In this video, Shaun Bryant discusses how using a known layer naming philosophy will assist you when importing or linking a CAD file into Revit.
- [Instructor] We're starting a new chapter now in our course where we're preparing our CAD drawings to go into Revit and as you can see, we've got a new CAD drawing in AutoCAD 2018, and it's 02_OFFICE_ReceptionArea.dwg. As usual, you can download that from the website to follow along with the videos. Now this particular chapter, we're going to look at layer management in our CAD drawing before we take it into Revit. Now, it's always a good thing to have a good layer naming philosophy before you even consider taking any CAD drawing into a Revit model.
I've got the drawing open as you can see in the model space and that's basically what would get taken through into your Revit model when you either import the CAD file or you link the CAD file. What we need to look at is our layer naming philosophy. So I'm gonna go to the Home tab on the ribbon. Into the Layers panel, I'll click on Layer Properties, and jump into the Layer Properties Manager. Now you'll notice there's quite a few layers in this particular drawing and they actually adhere to the American Institute of Architects CAD Standard, AIA.
And as you can see there, you got various ways and means of obviously adding information to the AutoCAD drawing. For example, S-COLS is Structural Columns, S-GRID is Structural Grid, S-GRID-IDEN is the bubbles at the end of each grid line, and you've got things like TITLETEXT. Now, the TITLETEXT is the title block that is being created within obviously this particular AutoCAD drawing. So if I jump into something like, say, Layout1, like so, you can see that there are no page setups at all.
It's all just one layer. There's no page setups set up, so I can close that for the moment. That comes up automatically when you actually go into any layout in newer versions of AutoCAD. And as you can see, what I've got there if I look, just close the Layer Properties Manager, is I've got my title block. All I've got is a layer there called TITLETEXT but no title block set up. So what I need to do is go back to my Model tab, first of all, so that we can see the actual drawing and then go back to my Layer Properties.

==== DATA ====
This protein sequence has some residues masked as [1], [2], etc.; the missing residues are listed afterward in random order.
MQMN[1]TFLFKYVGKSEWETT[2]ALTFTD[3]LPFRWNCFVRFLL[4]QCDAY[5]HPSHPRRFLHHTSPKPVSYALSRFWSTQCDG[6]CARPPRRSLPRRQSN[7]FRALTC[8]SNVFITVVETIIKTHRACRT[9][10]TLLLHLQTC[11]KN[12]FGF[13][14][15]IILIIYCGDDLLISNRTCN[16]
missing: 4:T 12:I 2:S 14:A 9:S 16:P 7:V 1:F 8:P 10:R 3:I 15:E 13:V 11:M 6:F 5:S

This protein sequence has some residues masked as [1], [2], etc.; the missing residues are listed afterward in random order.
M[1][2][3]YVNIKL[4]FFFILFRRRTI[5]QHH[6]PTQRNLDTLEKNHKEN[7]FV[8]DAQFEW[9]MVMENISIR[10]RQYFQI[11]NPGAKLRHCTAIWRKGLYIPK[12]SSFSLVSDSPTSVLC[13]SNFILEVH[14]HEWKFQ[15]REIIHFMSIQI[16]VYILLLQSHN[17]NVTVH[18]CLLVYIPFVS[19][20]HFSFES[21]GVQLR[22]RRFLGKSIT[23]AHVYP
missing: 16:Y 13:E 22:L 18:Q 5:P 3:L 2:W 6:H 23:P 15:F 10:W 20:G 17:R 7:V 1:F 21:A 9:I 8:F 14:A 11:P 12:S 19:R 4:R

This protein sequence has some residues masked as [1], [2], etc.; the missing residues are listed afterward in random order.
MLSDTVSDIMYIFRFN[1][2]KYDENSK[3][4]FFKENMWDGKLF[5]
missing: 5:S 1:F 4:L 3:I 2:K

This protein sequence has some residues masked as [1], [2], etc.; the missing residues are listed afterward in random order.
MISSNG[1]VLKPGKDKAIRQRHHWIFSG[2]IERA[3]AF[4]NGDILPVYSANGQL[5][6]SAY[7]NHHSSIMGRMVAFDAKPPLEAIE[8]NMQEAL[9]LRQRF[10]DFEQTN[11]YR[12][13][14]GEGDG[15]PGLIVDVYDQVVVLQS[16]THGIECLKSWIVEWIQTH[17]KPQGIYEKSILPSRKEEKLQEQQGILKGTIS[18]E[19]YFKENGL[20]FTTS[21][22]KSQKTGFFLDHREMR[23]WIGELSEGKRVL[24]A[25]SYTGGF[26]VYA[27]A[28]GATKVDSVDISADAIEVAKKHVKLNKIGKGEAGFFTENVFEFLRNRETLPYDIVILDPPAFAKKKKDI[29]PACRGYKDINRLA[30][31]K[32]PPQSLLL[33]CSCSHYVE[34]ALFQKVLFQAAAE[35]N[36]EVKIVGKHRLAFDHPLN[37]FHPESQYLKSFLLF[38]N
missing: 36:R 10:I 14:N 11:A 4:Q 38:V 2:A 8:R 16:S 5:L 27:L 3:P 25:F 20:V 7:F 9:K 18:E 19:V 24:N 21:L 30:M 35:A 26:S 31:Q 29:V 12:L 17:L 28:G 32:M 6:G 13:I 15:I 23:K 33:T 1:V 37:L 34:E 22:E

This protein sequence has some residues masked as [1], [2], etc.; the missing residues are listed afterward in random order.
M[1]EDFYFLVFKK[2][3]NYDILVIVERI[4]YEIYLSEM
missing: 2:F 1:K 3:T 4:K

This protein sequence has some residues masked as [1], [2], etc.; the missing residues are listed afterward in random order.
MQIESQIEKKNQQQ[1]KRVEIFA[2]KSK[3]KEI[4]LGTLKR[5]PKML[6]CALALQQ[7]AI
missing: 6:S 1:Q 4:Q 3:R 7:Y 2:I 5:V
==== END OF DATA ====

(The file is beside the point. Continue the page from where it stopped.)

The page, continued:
So that particular layer could perhaps be renamed and it might come under something else. If we come up here, for example, you've got A-ANNO-DIMS, so you've got your annotative dimensions, for example. So you might want to give it a different name, something like A-TITLE-TEXT. So you might want to give it a different name in the layer naming philosophy. So you just select the layer, right-click, and you rename the layer. So the layer now might become A, for architectural, dash, TITLE, and then you might put a dash there as well for TEXT, like that.
As soon as you rename that and then click on Name once, click on Name twice, as you can see now, it goes up towards the top of the list here, like so. Now it's up to you how you work with these layer naming philosophies. You can either follow an industry standard, which this one does. It follows the American Institute of Architects Standard or you could perhaps follow your own company standard or internal standard. It depends on how you work and it might be a project by standard. But make sure that your layer naming philosophy is consistent.
So you can see there that all of those layers are nice and consistent. They've got their prefixes, their descriptions, their suffixes, and so on. Make sure that all of that is set up correctly before you even consider importing or linking your CAD file into Revit.
- Why link CAD drawings into Revit?
- Using a consistent layer naming philosophy
- Removing unwanted layers and properties with the PURGE command
- Annotation and dimensions
- Optimizing blocks in CAD drawings
- Using a linked CAD file to see changes
- Managing linked CAD drawings in Revit
- Generating a BIM model from a CAD file